iii.    Native Americans
b.     Columbus’s treatment of the Native Americans
c.     Coat of Arms – What did Columbus think of his own accomplishments? 
6.   How do we know that Spanish explorers and missionaries did not view Native American civilizations as civilized people?
a.  Types of Spanish settlements:
                                 i.      mission
                                 ii.     presidio
                                 iii.    pueblo (encomienda system)
b.   Black Legend
c.   Characteristics of Native Americans that made them civilized

7.   How does the real story of Pocahontas and the Jamestown settlers differ from the Disney legend from the movie?
a.   Legend and reality of relationship between Pocahontas & John Smith
b.   Reality of relationship between Pocahontas and John Rolfe
c.   Disney Movie story (see this excerpt of Pocahontas from YouTube)
d.   John Smith’s differing accounts: Why do they differ?
e.   What really happened? (see Pocahontas Revealed from PBS LearningMedia)

8.   Was the Massachusetts Bay Colony really a “Model of Christian Charity” as John Winthrop said it would be?
a.   Why did the Puritans move from England to Massachusetts?
b.   “Model of Christian Charity” John Winthrop
d.   Anne Hutchinson
e.   Salem Witch Trials (see these Discovery Education modules)
I felt good about it.  Once I was ready to present my new idea to the students, I posted the exam guide to my website and sent home an email to parents to update them as well.  Not every parent has bought into my new-fangled teaching methods, so a small part of me was bracing for some critical emails.  Instead, this is what popped up in my inbox less than an hour after I posted the exam guide.
Ms. Gallagher.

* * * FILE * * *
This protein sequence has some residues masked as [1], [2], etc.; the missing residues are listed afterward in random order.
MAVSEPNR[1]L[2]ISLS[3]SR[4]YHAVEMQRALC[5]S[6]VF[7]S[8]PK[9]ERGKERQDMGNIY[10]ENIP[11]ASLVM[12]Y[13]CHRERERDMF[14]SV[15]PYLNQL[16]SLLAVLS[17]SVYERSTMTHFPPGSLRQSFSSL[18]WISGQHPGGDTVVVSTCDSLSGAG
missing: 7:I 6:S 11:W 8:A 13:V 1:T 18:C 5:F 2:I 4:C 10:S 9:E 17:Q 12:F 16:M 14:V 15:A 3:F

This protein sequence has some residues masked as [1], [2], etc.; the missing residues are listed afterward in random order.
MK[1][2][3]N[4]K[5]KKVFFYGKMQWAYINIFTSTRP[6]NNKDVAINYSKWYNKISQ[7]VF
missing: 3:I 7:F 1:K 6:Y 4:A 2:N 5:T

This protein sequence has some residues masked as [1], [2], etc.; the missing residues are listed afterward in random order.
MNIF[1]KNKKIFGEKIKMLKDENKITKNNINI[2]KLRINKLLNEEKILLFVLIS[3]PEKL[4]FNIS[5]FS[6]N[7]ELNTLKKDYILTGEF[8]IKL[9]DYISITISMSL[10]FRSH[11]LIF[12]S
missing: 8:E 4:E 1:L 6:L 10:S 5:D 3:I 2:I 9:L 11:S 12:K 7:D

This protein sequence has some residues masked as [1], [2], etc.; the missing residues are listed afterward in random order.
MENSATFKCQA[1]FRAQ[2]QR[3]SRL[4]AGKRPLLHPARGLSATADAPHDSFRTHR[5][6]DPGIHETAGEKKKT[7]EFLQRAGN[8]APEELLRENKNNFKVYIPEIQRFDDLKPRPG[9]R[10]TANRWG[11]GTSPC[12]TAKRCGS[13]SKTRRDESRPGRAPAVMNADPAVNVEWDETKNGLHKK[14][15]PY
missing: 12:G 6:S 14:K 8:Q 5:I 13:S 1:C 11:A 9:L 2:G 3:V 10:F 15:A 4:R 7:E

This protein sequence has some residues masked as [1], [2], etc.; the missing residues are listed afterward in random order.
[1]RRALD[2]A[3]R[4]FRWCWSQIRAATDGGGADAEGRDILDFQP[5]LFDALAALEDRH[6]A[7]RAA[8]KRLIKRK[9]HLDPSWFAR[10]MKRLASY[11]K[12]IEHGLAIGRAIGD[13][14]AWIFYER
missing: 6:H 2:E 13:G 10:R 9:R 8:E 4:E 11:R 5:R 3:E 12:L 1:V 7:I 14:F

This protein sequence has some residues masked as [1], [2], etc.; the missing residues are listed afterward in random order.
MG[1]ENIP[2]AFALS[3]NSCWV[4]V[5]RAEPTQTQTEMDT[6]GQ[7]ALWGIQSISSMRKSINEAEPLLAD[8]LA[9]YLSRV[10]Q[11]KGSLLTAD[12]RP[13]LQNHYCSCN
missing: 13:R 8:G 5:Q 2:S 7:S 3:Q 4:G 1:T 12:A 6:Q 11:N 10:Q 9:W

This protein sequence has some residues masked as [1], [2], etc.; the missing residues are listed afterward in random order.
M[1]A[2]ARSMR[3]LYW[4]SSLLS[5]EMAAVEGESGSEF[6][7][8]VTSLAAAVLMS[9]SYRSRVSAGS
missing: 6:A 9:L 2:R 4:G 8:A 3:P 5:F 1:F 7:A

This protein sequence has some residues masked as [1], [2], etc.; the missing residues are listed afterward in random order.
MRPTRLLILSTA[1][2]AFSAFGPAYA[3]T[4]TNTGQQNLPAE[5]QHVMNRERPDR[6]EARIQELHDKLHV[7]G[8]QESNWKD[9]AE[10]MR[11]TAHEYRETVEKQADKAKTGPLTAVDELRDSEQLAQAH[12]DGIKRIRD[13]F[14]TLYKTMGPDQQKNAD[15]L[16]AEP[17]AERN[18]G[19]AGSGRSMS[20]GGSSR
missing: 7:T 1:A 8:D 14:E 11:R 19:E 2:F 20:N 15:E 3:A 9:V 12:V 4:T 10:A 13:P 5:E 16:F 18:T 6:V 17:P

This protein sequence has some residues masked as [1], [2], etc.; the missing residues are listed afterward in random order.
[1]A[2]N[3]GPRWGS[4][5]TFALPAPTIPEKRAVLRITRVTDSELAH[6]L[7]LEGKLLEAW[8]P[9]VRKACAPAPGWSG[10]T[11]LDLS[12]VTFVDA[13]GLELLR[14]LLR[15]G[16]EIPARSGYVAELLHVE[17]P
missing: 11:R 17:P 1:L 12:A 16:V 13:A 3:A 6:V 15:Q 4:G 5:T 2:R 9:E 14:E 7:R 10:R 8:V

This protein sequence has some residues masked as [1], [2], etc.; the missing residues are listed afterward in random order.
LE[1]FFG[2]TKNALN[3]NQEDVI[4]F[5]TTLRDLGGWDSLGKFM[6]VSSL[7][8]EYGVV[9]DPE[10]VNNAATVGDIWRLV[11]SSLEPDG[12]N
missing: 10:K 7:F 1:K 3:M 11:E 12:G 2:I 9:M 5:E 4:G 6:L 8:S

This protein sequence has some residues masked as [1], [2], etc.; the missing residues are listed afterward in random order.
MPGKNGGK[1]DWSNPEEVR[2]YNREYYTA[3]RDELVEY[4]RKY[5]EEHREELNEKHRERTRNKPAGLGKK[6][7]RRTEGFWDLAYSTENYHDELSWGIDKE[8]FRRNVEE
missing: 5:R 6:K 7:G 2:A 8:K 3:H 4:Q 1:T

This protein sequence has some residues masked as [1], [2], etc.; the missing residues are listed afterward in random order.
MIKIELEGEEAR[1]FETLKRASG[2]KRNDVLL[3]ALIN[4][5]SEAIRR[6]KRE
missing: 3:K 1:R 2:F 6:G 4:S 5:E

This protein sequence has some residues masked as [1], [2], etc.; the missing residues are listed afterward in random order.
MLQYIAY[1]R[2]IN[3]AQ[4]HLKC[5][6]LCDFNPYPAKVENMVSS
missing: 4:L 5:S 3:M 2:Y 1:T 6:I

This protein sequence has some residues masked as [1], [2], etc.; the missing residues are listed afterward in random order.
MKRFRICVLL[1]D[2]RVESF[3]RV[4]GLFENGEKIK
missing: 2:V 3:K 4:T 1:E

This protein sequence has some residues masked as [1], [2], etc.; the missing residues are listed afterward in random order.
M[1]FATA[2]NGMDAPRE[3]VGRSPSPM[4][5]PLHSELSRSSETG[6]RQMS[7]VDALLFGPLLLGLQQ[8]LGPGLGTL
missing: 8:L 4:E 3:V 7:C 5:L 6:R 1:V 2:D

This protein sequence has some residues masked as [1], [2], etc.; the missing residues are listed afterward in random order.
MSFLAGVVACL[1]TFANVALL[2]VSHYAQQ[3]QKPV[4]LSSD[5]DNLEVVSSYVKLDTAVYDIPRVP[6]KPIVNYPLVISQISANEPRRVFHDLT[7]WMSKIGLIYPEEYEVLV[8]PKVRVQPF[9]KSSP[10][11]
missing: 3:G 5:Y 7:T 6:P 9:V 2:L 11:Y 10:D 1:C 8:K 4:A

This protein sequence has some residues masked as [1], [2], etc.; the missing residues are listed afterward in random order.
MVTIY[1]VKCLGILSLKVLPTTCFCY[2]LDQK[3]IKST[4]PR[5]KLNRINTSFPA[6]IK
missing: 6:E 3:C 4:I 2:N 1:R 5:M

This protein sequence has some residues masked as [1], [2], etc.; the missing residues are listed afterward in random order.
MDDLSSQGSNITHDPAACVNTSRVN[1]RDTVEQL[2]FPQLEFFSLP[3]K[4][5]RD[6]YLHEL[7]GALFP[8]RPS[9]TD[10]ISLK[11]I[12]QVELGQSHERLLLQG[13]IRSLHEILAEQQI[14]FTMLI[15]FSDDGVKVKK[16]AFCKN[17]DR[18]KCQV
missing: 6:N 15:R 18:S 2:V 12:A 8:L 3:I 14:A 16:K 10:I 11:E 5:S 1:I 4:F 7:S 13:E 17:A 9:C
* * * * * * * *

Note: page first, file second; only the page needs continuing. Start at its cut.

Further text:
I just wanted to provide you feedback on the midyear exam.  I couldn't be more pleased with the format.  Reasons for my assessment: 
  • The exam is reflective of the subject matter students have been learning and the work they have been doing.
  • It calls on students to be responsible for the subject matter that has been covered.
  • It requires that the students be thoughtful and prepare for the evaluation.
  • If students plan appropriately, they have been given sufficient time to prepare for the evaluation without excessive work load.
  • The evaluation is not set up so that in order to do well, they have to cram and remember/memorize information.
  • They will be utilizing skills that are reflective of skills necessary for succeeding in life beyond the classroom.
Thank you.

I'm so fortunate to have parents who take the time to write positive thoughtful messages to me.  It meant a lot and it gave me the energy to continue pushing forward in my mission to make learning, not high test grades, the focus of my teaching.


  1. You rock! If you ever want to come work with me, let me know. You would be a perfect fit.

  2. I like this. I am in a similar situation with my 10th grade class - semester exam but no tests leading up to it. We work on writing, but kids generally have their notes and often the internet to use. We also do a lot of research where kids are studying different aspects of a topic or different empires with the same set of questions. We give kids short answer and essay questions ahead of time and choose from the list, like you do. We have not allowed notes into that assessment, though. I still have families that are highly skeptical of my student-centered, inquiry-based approach. They think I am not teaching history if I am not providing my expert knowledge and then testing students on it. Do you still have skeptics? Are you in line with the larger school culture? I feel like I have to keep having the same conversations over and over again!